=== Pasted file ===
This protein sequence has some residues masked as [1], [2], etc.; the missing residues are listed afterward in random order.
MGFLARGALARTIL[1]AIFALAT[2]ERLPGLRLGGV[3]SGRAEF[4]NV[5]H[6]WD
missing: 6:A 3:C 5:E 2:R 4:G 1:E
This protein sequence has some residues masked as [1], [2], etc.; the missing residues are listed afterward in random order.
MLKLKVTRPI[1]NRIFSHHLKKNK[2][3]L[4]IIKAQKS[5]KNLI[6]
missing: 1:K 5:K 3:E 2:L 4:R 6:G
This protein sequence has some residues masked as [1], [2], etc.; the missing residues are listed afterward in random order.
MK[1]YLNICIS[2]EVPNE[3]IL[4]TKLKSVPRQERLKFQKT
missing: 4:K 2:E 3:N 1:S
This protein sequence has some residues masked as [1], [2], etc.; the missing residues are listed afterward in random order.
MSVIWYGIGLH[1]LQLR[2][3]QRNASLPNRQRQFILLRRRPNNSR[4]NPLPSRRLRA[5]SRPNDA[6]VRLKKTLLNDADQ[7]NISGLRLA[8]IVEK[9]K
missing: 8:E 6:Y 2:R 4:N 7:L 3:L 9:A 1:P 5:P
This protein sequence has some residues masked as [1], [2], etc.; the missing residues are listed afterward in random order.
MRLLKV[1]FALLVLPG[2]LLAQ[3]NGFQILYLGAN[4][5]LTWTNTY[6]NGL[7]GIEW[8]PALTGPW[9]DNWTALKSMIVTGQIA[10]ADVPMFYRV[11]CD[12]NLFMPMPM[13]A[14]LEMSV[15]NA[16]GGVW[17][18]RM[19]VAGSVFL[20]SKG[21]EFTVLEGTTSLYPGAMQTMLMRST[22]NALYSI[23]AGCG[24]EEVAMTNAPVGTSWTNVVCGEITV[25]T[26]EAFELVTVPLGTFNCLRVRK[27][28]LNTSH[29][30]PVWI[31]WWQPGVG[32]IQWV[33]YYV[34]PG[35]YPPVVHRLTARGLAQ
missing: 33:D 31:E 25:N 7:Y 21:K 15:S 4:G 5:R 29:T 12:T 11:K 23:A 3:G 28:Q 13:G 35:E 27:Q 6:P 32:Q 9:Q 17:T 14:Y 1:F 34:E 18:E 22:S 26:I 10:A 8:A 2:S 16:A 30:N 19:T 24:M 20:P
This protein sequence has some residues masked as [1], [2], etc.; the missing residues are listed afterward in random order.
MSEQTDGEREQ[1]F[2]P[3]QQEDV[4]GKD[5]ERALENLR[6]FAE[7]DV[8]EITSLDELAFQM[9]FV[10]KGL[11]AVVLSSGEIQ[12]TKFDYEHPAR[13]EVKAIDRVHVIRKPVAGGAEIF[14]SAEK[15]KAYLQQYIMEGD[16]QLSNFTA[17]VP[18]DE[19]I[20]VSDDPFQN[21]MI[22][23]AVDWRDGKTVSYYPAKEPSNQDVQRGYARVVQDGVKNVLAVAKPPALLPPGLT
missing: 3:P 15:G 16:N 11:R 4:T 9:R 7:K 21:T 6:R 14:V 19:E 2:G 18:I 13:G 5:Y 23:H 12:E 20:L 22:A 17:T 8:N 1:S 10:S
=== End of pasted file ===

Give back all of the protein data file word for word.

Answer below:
This protein sequence has some residues masked as [1], [2], etc.; the missing residues are listed afterward in random order.
MGFLARGALARTIL[1]AIFALAT[2]ERLPGLRLGGV[3]SGRAEF[4]NV[5]H[6]WD
missing: 6:A 3:C 5:E 2:R 4:G 1:E
This protein sequence has some residues masked as [1], [2], etc.; the missing residues are listed afterward in random order.
MLKLKVTRPI[1]NRIFSHHLKKNK[2][3]L[4]IIKAQKS[5]KNLI[6]
missing: 1:K 5:K 3:E 2:L 4:R 6:G
This protein sequence has some residues masked as [1], [2], etc.; the missing residues are listed afterward in random order.
MK[1]YLNICIS[2]EVPNE[3]IL[4]TKLKSVPRQERLKFQKT
missing: 4:K 2:E 3:N 1:S
This protein sequence has some residues masked as [1], [2], etc.; the missing residues are listed afterward in random order.
MSVIWYGIGLH[1]LQLR[2][3]QRNASLPNRQRQFILLRRRPNNSR[4]NPLPSRRLRA[5]SRPNDA[6]VRLKKTLLNDADQ[7]NISGLRLA[8]IVEK[9]K
missing: 8:E 6:Y 2:R 4:N 7:L 3:L 9:A 1:P 5:P
This protein sequence has some residues masked as [1], [2], etc.; the missing residues are listed afterward in random order.
MRLLKV[1]FALLVLPG[2]LLAQ[3]NGFQILYLGAN[4][5]LTWTNTY[6]NGL[7]GIEW[8]PALTGPW[9]DNWTALKSMIVTGQIA[10]ADVPMFYRV[11]CD[12]NLFMPMPM[13]A[14]LEMSV[15]NA[16]GGVW[17][18]RM[19]VAGSVFL[20]SKG[21]EFTVLEGTTSLYPGAMQTMLMRST[22]NALYSI[23]AGCG[24]EEVAMTNAPVGTSWTNVVCGEITV[25]T[26]EAFELVTVPLGTFNCLRVRK[27][28]LNTSH[29][30]PVWI[31]WWQPGVG[32]IQWV[33]YYV[34]PG[35]YPPVVHRLTARGLAQ
missing: 33:D 31:E 25:N 7:Y 21:K 15:S 4:G 5:R 29:T 12:T 11:K 23:A 3:G 28:Q 13:G 35:E 27:Q 6:P 32:Q 9:Q 17:T 14:Y 1:F 34:E 18:E 22:S 26:I 10:A 8:A 2:S 16:A 30:N 19:T 24:M 20:P
This protein sequence has some residues masked as [1], [2], etc.; the missing residues are listed afterward in random order.
MSEQTDGEREQ[1]F[2]P[3]QQEDV[4]GKD[5]ERALENLR[6]FAE[7]DV[8]EITSLDELAFQM[9]FV[10]KGL[11]AVVLSSGEIQ[12]TKFDYEHPAR[13]EVKAIDRVHVIRKPVAGGAEIF[14]SAEK[15]KAYLQQYIMEGD[16]QLSNFTA[17]VP[18]DE[19]I[20]VSDDPFQN[21]MI[22][23]AVDWRDGKTVSYYPAKEPSNQDVQRGYARVVQDGVKNVLAVAKPPALLPPGLT
missing: 3:P 15:G 16:N 11:R 4:T 9:R 7:K 21:T 6:R 14:V 19:E 2:G 18:I 13:G 5:Y 23:H 12:E 20:L 22:A 17:T 8:N 1:S 10:S